Green groups launch campaign against government environmental reforms

4th October 2022

Web protesting against climate change illustration credit redgreystock shutterstock 2151751711



Leading environmental charities and campaigners have launched a counteroffensive against what they call the government’s “attack on nature” by mobilising their supporters to challenge Conservative MPs over the proposed reforms. The move follows the rewriting or removal of 570 environmental laws on the UK’s statute book under a government bill that revokes EU legislation.

Other reforms that have sparked concerns include plans for up to 38 investment zones where environmental and planning regulations would be relaxed in favour of development, the ending of the ban on fracking, and the possibility of scrapping the Environmental Land Management scheme for farmers and landlords. The environmental groups claim that these moves “go against the explicit promises the Conservative Party made in their 2019 manifesto and the mandate they were elected to govern on”.

The National Trust, the Royal Society for the Protection of Birds (RSPB), the Wildlife and Countryside Link and the Wildlife Trusts are among the organisations urging members to “stand up for wildlife” and lobby Tory MPs against the proposals. The groups have a combined membership of more than 16 million.

“We are gearing up to fight the biggest attack on nature in a generation and the immediate outpouring of support from all quarters has been overwhelming,” said RSPB chief executive Beccy Speight. “The economy, food security and our own health and wellbeing is wholly reliant on a healthy natural environment, yet this government appears intent on amending or scrapping crucial environmental laws.”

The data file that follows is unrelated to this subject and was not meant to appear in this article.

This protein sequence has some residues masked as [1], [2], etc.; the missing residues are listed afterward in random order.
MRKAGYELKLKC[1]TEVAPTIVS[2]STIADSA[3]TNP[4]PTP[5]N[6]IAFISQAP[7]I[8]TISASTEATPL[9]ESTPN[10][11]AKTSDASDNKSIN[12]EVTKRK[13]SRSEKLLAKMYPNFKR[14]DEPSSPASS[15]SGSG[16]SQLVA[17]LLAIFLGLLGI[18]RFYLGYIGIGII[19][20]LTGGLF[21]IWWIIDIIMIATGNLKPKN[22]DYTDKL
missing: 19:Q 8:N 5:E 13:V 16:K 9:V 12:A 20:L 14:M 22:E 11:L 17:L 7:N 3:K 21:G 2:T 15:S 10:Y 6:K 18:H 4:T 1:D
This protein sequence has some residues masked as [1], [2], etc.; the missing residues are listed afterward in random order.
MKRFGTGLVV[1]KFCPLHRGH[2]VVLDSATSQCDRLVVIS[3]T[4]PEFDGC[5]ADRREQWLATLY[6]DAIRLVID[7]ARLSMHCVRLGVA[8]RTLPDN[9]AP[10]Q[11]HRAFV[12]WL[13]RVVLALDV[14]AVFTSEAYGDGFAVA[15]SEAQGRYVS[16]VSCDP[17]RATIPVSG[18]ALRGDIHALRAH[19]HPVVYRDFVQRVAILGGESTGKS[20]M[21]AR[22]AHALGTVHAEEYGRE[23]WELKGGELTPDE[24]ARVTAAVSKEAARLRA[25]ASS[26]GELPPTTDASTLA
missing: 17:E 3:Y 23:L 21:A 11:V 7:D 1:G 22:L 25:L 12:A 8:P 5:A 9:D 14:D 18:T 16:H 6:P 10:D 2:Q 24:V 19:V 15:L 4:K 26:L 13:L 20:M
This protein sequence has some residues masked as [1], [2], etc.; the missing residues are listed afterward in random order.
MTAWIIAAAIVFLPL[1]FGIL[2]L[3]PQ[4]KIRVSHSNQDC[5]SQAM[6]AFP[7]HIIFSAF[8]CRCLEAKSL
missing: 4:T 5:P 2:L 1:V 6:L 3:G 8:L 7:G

Wildlife Trusts chief executive Craig Bennett said: “Nature is under attack from a raft of dangerous decisions by government and we know people are furious at the new threats. Vital legal protections for wildlife are at risk, fossil fuel extraction is being favoured over renewables, and the government is going back on plans to reward farmers for managing land in a nature-friendly way.”

Meanwhile, the National Trust and RSPB have joined forces with WWF to launch the People’s Plan for Nature, which will lobby prime minister Liz Truss and environment secretary Ranil Jayawardena to U-turn on what they describe as the “open season” on environmental legislation.

The plan aims to give the public a voice in co-creating a vision for the future of the country’s nature. This follows a poll by the charities revealing that 81% of adults believe nature is under threat and urgently needs help, while 42% want to act but do not feel empowered to do so. It will include a People’s Assembly for Nature, an independent and representative group of 100 people from across the country, which will be introduced this winter, and the first UK-wide citizen’s assembly for nature.

Image credit | Shutterstock


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